Intel Xeon Gold 6240 Benchmarks
For this exercise, we are using our legacy Linux-Bench scripts which help us see cross-platform “least common denominator” results we have been using for years as well as several results from our updated Linux-Bench2 scripts. Starting with our 2nd Generation Intel Xeon Scalable benchmarks, we are adding a number of our workload testing features to the mix as the next evolution of our platform.
At this point, our benchmarking sessions take days to run and we are generating well over a thousand data points. We are also running workloads for software companies that want to see how their software works on the latest hardware. As a result, this is a small sample of the data we are collecting and can share publicly. Our position is always that we are happy to provide some free data but we also have services to let companies run their own workloads in our lab, such as with our DemoEval service. What we do provide is an extremely controlled environment where we know every step is exactly the same and each run is done in a real-world data center, not a test bench.
We are going to show off a few results, and highlight a number of interesting data points in this article.
Python Linux 4.4.2 Kernel Compile Benchmark
This is one of the most requested benchmarks for STH over the past few years. The task was simple, we have a standard configuration file, the Linux 4.4.2 kernel from kernel.org, and make the standard auto-generated configuration utilizing every thread in the system. We are expressing results in terms of compiles per hour to make the results easier to read:
Here we wanted to point out a key performance characteristic of the Xeon Gold 6240: clock speed. With 18 cores, yet higher clocks, the Xeon Gold 6240 is able to out-perform the AMD EPYC 7401P, a 24-core part.
c-ray 1.1 Performance
We have been using c-ray for our performance testing for years now. It is a ray tracing benchmark that is extremely popular to show differences in processors under multi-threaded workloads. We are going to use our 8K results which work well at this end of the performance spectrum.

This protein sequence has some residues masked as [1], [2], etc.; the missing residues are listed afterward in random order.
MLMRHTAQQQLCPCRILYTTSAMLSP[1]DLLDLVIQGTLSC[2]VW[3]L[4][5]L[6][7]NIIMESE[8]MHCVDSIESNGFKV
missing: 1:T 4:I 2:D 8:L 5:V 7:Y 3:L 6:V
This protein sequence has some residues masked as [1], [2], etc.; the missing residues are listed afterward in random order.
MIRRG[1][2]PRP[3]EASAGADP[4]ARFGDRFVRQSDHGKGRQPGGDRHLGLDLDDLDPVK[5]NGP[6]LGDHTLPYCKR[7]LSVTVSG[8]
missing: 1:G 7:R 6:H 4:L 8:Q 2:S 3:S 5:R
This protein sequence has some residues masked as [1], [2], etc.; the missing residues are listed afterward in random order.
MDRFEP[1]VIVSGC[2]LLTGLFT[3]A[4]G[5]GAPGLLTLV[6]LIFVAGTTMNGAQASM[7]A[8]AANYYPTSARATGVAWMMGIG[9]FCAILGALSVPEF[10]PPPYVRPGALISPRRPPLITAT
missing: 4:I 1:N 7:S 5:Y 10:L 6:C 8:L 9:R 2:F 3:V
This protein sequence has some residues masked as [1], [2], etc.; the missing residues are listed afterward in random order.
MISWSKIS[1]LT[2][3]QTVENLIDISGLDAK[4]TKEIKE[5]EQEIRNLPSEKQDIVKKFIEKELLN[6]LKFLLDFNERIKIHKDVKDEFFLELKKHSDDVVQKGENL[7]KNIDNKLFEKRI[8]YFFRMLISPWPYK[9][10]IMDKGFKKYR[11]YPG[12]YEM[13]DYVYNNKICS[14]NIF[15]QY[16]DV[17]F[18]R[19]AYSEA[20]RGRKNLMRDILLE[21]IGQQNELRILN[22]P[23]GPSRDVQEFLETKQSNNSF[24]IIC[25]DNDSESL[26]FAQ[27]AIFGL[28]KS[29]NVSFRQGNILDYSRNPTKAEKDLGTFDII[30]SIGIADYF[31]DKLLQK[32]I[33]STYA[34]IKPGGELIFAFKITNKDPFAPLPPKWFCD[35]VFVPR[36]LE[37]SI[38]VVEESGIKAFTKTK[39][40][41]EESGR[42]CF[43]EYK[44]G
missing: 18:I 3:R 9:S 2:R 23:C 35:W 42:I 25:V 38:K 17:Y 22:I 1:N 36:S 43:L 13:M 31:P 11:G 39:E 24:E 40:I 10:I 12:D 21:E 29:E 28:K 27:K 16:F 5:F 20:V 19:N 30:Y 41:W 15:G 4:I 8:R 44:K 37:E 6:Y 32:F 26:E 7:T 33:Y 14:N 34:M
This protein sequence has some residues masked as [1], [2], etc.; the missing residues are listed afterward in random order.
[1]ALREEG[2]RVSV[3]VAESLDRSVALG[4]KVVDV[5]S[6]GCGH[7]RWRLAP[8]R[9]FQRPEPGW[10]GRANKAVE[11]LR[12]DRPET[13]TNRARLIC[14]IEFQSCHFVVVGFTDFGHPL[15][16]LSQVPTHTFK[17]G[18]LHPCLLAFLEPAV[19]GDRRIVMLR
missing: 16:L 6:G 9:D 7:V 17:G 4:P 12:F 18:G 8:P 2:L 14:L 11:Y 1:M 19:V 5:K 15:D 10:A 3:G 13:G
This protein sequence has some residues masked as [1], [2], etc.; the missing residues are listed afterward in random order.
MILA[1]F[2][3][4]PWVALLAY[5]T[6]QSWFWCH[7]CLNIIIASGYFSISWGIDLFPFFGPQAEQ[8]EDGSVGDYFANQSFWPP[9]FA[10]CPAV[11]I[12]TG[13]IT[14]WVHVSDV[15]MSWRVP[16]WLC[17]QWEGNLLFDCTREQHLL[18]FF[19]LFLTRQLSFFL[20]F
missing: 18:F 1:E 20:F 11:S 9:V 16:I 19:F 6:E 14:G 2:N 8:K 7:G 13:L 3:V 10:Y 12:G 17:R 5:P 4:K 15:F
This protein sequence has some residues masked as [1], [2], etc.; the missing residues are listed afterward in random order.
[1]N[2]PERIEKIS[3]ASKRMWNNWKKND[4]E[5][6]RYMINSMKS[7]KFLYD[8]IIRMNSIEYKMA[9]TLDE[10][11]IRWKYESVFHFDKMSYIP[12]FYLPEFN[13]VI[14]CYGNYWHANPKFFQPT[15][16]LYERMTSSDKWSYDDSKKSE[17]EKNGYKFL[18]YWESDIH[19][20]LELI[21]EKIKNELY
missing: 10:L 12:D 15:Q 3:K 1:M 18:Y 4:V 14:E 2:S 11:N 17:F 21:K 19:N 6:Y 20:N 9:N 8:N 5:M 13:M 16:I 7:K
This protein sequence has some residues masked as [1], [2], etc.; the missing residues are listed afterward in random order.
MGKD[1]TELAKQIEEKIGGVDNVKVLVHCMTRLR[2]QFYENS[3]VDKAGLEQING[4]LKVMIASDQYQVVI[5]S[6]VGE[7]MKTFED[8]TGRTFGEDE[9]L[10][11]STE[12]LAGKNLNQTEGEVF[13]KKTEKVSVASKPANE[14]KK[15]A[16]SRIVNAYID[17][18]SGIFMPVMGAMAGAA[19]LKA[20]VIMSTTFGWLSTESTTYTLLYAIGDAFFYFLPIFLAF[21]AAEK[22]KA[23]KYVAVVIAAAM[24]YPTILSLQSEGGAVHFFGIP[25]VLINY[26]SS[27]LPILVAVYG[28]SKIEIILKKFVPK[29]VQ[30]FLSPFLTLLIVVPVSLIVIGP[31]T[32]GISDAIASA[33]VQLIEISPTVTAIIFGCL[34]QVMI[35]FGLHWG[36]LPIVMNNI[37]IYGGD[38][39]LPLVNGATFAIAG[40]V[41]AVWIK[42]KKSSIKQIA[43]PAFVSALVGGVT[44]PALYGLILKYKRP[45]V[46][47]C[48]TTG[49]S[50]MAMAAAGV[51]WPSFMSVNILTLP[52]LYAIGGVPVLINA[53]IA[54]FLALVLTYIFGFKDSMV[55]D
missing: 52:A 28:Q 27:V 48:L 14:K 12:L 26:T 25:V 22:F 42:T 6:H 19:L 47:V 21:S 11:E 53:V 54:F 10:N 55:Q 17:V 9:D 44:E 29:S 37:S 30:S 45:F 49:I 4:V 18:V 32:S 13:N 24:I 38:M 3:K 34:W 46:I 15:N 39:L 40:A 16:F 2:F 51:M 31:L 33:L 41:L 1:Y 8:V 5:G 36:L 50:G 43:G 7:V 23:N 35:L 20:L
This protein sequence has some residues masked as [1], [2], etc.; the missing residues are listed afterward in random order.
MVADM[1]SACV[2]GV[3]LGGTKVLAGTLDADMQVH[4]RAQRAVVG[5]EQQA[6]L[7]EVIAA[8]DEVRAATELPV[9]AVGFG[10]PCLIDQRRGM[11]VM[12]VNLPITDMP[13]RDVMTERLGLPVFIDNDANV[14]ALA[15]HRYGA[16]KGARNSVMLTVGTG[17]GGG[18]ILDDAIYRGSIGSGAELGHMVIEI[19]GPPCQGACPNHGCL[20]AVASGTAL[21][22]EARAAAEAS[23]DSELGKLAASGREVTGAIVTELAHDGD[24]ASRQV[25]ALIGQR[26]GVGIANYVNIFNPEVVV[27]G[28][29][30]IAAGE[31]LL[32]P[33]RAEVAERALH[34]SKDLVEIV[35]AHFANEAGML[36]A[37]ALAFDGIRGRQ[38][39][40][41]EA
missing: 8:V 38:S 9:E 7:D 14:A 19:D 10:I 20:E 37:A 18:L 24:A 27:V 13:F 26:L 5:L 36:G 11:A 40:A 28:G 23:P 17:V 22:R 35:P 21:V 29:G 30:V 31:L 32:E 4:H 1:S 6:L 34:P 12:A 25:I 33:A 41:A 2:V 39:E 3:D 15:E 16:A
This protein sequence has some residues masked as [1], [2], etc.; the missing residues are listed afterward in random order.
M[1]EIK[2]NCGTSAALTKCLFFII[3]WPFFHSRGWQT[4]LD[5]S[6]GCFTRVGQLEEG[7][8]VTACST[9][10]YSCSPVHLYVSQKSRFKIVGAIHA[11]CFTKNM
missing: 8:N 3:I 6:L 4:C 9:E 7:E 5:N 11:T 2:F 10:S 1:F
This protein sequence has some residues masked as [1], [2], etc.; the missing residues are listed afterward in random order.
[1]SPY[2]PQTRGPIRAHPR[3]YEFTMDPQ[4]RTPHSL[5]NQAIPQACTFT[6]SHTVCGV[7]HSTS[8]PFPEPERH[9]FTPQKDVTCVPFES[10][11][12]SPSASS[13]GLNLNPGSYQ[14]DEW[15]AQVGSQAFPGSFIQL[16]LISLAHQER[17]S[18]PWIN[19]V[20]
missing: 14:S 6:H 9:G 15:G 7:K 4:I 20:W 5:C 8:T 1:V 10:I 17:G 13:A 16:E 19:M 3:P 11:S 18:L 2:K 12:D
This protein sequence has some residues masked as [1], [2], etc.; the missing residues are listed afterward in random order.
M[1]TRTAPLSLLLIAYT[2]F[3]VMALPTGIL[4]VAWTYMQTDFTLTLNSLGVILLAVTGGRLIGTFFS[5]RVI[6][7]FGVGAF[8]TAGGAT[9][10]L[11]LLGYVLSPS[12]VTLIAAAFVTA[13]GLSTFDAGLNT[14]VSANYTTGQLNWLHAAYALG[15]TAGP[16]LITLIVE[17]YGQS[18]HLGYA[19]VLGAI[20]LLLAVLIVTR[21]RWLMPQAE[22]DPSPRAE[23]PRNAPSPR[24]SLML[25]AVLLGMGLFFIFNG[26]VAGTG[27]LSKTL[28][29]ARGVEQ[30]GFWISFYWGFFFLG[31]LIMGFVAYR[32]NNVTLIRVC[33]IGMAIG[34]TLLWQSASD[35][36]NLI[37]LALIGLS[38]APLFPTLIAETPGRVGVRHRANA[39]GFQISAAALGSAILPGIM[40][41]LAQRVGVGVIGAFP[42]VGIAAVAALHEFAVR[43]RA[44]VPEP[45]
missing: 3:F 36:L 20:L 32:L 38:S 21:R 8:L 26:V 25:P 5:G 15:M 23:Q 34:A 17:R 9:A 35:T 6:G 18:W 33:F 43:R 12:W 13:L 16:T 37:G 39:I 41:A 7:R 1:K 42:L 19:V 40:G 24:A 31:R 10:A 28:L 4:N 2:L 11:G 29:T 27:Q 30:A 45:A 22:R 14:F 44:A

C-ray is a benchmark that AMD traditionally performs very well with. Still, the 18 higher-clock Intel cores are able to stay ahead of even higher-core count, lower clocked parts like the Intel Xeon Gold 6230 in a benchmark like this that threads well.
7-zip Compression Performance
7-zip is a widely used compression/ decompression program that works cross-platform. We started using the program during our early days with Windows testing. It is now part of Linux-Bench.
Perhaps the most interesting part of this result is that the Intel Xeon Gold 6240 (18 cores), Xeon Gold 6230 (20 cores), and Xeon Gold 6242 (16 cores) all perform relatively similar. That shows just how well Intel is able to tune chips through frequency and core counts.
NAMD is a molecular modeling benchmark developed by the Theoretical and Computational Biophysics Group in the Beckman Institute for Advanced Science and Technology at the University of Illinois at Urbana-Champaign. More information on the benchmark can be found here. With GROMACS we have been working hard to support AVX-512 and AVX2 supporting AMD Zen architecture. Here are the comparison results for the legacy data set:
We wanted to mention here that performance is not only predicated by precious metal. Just because an Intel Xeon is labeled Platinum does not mean it is faster. The Intel Xeon Platinum 8158 is a great example of that, is the Xeon Platinum 8253.
Sysbench CPU test
Sysbench is another one of those widely used Linux benchmarks. We specifically are using the CPU test, not the OLTP test that we use for some storage testing.
Here again, we see the Intel Xeon Gold 6240 perform close to the Gold 6242. Both chips have a better showing than the 2017-era AMD EPYC 7401P again in this test, driven by clock speeds.
OpenSSL is widely used to secure communications between servers. This is an important protocol in many server stacks. We first look at our sign tests:
Here are the verify results:
OpenSSL is a foundational technology. We again see the triumvirate of the Xeon Gold 6240, Gold 6242, and Gold 6230 place between the AMD EPYC 7551 and EPYC 7401 parts.
UnixBench Dhrystone 2 and Whetstone Benchmarks
Some of the longest-running tests at STH are the venerable UnixBench 5.1.3 Dhrystone 2 and Whetstone results. They are certainly aging, however, we constantly get requests for them, and many angry notes when we leave them out. UnixBench is widely used so we are including it in this data set. Here are the Dhrystone 2 results:
Here are the whetstone results:
We again see great results here. The Xeon Gold 6240 pulls ahead slightly in these results.
GROMACS STH Medium AVX2/ AVX-512 Enabled
We have a small GROMACS molecule simulation we previewed in the first AMD EPYC 7601 Linux benchmarks piece. In Linux-Bench2 we are using our “small” case which is appropriate for single-socket servers. Our GROMACS test will use the AVX-512 and AVX2 extensions if available.
Perhaps the most interesting result is the Intel Xeon Gold 6242 which performed better than the Xeon Gold 6240 in this test. That is likely due to how the chips are handling AVX-512 work and clock speeds.
Chess is an interesting use case since it has almost unlimited complexity. Over the years, we have received a number of requests to bring back chess benchmarking. We have been profiling systems and now use the results in our mainstream reviews:
On the chess bench side, we see the Intel Xeon Gold 6240 pull off the top result, nearly matching the AMD EPYC 7401 with 33% more cores. If you license software by the core, then more performance per core is what you want.
Next, we are going to discuss market positioning before our final words.